Methamphetamine, chemically similar to amphetamine, is also called meth, crystal, chalk, and ice, among other terms, and is an extremely addictive stimulant drug. It looks like white, odorless, bitter-tasting crystalline powder.
How Is Methamphetamine Abused?
According to the National Institute on Drug Abuse, methamphetamine can be taken orally, smoked, snorted, or dissolved in water or alcohol and injected. Taking the drug produces an immediate, intense euphoria but because this feeling dies away quickly, users often take repeated doses in a “binge and crash” pattern.
How Does Methamphetamine Affect the Brain?
Methamphetamine increases the amount of the neurotransmitter dopamine in the brain. Dopamine is involved in reward, motivation, the experience of pleasure, and motor function. Because of this, methamphetamine can produce the euphoric “rush” or “flash” that many users experience. Repeated methamphetamine use can easily lead to addiction.
People who use methamphetamine long-term may experience:
- mood disturbances
- the display of violent behavior
- visual and auditory hallucinations
- reduced motor skills
- impaired verbal learning
Some of these brain changes can continue long after methamphetamine use is stopped.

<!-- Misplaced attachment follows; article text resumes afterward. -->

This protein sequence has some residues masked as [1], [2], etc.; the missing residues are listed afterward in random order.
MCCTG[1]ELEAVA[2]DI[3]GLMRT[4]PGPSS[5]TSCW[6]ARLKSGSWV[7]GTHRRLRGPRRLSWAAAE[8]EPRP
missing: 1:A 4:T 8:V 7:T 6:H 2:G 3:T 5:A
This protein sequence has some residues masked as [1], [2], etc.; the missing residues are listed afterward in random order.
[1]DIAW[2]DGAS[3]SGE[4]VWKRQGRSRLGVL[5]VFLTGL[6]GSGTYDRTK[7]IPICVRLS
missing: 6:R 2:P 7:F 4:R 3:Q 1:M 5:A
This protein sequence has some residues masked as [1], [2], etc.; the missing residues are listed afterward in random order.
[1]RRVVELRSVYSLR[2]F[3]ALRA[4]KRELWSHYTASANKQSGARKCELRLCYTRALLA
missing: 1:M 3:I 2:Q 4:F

What Are the Other Health Effects of Methamphetamine?
Taking even small amounts of methamphetamine can result in many of the same physical effects as those of other stimulants, such as cocaine or amphetamines. These include:
- increased wakefulness
- increased physical activity
- decreased appetite
- increased respiration
- rapid heart rate
- irregular heartbeat
- increased blood pressure
- increased body temperature
- extreme weight loss
- severe dental problems
- skin sores
How does methamphetamine get to the United States?
Clandestine laboratories in California and Mexico are the primary sources of supply for methamphetamine available in the United States.
Domestic labs that produce methamphetamine are dependent on supplies of the precursor chemical pseudoephedrine, which is sometimes diverted from legitimate sources. It is smuggled from Canada, and to a lesser extent from Mexico.
Domestic independent laboratory operators, mostly in the western, southwestern, and midwestern United States, also produce and distribute methamphetamine but on a smaller scale.